Our History

It was nearly twenty years ago and the animal welfare system in West Michigan had a rather different look than it does today.   At that time, there were no local low-cost spay/neuter clinics, adoption of homeless pets was less common and municipal shelters were often dingy and always overcrowded.  The entire concept of "no kill" rescue was still in its infancy and was not always embraced by individuals in the animal welfare field who were more used to a traditional shelter system.  In other words, it may not have been the best time to be a homeless pet in our area.

There were a few small groups in the area who were doing what they could to help shelter animals.  By happenstance, a community member saw a news story on one of these groups and decided that she wanted to get involved.  That community member was Vicky and what lay ahead proved to be nothing short of life-changing.

For a while, Vicky was content to help out by doing a bit of fundraising and marketing for the group.  She was seeing first-hand the obstacles of helping shelter animals and the uphill battles these first rescue groups were facing.  She eventually struck out on her own and started her own small rescue.  She was working full time at a paying job and dabbling in rescue on the side.  She was taking in a few dogs a month, often from the public, and using word of mouth to try to get them adopted.   She would cold-call businesses to see if they would donate items and then run raffles for her friends, family and co-workers to try to raise money for veterinary care for the animals. 

Around this time, Vicky met a fellow animal enthusiast, Nancy, and that friendship would prove to be a very important one.  Simultaneously, a personal family tragedy would pull Vicky completely away from her burgeoning rescue.  After an 8 months hiatus, her original rescue had withered on the vine and it was time to start over-this time with Nancy as a partner in the rescue work.

They started small at first.  They had only a few portable dog kennels set up in a garage and were utilizing tarps and space heaters to try to provide a comfortable environment for the dogs they took in.  They had very few supplies, no steady financial resources and were still relative novices in handling animals.  Vicky and Nancy had no veterinary background so they were hustling to try to learn the veterinary and sanitation protocols it would take to keep their animals healthy.  They were making so many visits to one local veterinarian that he finally convinced them that they needed to learn to vaccinate and worm animals themselves.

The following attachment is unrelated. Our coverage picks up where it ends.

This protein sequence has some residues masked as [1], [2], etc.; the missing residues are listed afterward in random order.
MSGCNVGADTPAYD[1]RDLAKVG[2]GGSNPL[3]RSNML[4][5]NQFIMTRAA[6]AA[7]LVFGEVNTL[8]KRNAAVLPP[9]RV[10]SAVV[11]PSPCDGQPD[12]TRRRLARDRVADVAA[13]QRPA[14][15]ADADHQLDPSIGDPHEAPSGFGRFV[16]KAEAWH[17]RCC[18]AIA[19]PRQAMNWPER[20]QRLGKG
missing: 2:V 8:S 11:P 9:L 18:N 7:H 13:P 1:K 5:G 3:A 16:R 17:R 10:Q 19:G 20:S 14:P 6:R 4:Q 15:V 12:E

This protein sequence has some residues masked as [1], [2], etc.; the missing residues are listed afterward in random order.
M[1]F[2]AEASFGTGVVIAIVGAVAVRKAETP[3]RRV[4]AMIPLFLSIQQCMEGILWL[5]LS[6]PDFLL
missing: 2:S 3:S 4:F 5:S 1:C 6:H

At this time, Vicky and Nancy were still relatively unknown in the community and local shelters were suspicious of their motives; often refusing to release animals to them.   They were taking in animals from the public but soon discovered that this method came with risks; animals received directly from the public often came with strong emotions and strings attached and, after receiving personal threats regarding one of these animals, the ladies decided to concentrate their efforts directly on shelter animals.  The women honed their diplomacy skills and their persistence and obvious commitment began to make inroads with local shelter managers as trust in their motives grew.

While the rescue work was entirely dog-focused in the beginning, the rescue of two pregnant cats soon set the hook in Nancy to begin rescuing cats as well.  They converted a corner of the basement into a makeshift cat shelter and Nancy began focusing her energies there. Over the years, the addition of a specialized air filtration system, stainless steel cages and Nancy's meticulous cleaning and veterinary protocols produced a cat rescue and adoption program that garnered great respect from those in animal welfare and the community at large.

The work was exhausting- some days it was pure adrenalin that kept them going.  They were hauling adoptable animals back and forth from the shelters to their home and back to the veterinarian for spay/neuter surgeries or vetting.  They were doing adoptions in any location that would allow them, including parking lots, PetSmart and private adoption events.   Along the way, they were brainstorming fundraisers and utilizing a good deal of their own funds to pay for expenses the rescue couldn't cover.  They began recruiting foster homes and volunteers, all of which needed oversight and management.   It soon became a 24/7 commitment and the phones were ringing, literally, day and night.